Author: Anne Tiernan
Publisher: Moa Press
In The Last Days of Joy, as a dysfunctional family gathers during a crisis, new secrets are revealed and old histories seen in a new light.
Irish-born Joy of the title escaped her embittering childhood home for Tauranga, New Zealand. Here she brought up her three children as a single parent, unsupported and filled with self-loathing.
The story commences as she takes desperate measures to obliterate the tragedies in her past. What she does causes her children, now adults, to gather with great reluctance at her bedside.
Each of the three siblings, Conor, Sinead and Frances, bears secrets and burdens of their own. And to varying degrees they attribute their own failings to their mother’s begrudging parenting.
Conor has fallen prey to the worst temptations afforded him in his role as CEO of a charity, and he is now forced to face the consequences.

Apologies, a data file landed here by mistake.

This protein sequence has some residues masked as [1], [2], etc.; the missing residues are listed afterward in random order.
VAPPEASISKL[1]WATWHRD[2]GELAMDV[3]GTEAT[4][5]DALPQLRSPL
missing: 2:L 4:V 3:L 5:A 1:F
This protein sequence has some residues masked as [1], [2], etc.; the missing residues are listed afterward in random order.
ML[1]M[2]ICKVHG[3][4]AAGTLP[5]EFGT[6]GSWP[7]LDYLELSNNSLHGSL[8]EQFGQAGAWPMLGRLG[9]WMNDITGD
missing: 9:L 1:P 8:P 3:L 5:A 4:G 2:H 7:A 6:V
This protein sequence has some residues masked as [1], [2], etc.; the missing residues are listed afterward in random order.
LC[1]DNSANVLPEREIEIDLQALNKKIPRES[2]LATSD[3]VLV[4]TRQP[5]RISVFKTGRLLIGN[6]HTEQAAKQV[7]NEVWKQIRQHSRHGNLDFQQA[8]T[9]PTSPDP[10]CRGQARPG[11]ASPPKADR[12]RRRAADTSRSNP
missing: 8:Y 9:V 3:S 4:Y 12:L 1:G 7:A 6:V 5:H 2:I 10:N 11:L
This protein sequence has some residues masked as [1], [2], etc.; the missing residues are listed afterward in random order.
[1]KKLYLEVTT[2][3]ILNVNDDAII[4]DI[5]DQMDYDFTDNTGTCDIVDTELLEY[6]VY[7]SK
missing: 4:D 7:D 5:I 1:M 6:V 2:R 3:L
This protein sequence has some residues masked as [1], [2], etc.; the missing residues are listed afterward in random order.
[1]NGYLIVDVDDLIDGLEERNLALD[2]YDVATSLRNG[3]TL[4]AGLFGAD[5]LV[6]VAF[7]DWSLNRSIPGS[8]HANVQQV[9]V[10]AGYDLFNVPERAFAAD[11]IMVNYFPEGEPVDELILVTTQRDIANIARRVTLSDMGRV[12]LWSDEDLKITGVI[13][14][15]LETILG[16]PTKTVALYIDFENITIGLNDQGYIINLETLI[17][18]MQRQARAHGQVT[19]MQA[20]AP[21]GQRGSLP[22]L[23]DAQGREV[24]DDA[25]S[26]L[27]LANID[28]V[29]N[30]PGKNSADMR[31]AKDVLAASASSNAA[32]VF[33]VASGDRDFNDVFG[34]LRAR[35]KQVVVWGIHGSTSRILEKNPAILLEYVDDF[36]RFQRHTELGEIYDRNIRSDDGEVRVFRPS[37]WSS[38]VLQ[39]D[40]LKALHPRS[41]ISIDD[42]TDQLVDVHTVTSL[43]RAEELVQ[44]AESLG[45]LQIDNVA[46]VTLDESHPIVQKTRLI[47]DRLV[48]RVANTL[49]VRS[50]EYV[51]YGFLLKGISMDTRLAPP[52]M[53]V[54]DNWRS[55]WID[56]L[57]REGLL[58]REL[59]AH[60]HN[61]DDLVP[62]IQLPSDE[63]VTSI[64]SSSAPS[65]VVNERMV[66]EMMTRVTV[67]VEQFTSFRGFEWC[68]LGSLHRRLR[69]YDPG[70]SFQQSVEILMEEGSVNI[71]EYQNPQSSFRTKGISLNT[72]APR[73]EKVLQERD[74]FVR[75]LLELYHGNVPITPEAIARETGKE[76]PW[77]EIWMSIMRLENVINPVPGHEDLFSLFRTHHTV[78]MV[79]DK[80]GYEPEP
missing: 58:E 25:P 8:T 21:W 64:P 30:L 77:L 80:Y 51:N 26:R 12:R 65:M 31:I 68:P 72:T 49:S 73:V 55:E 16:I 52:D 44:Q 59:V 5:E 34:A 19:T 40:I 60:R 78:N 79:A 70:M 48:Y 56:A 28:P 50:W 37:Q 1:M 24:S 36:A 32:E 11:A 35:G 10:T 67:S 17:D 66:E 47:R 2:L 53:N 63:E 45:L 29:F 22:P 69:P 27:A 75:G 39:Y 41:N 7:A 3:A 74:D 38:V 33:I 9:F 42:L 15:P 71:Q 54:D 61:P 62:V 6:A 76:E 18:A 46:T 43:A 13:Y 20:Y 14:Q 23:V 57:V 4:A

Frances, apparently the most settled of the three, faces temptations of her own as a former love interest emerges from her past. She searches for a sense of self, taking a good hard look at who she is beyond her lifestyle and her seemingly tight family unit.
Sinead, a writer, struggles with issues of self-worth, and, in an attempt to reignite her creativity, steers dangerously close to acts of plagiarism.
Her character is no reflection on Tiernan, whose debut novel shows great talent. This author has an ability to tell a sad tale with humour and to create realistic characters who combine self-knowledge with avoidance.
The Last Days of Joy is structured as a series of introspective moments featuring each character individually. But there’s nothing static about this book. A vigorous plot line, themed on the discovery of secrets, draws the series of moments together. And it all comes to a satisfying conclusion at just the right time.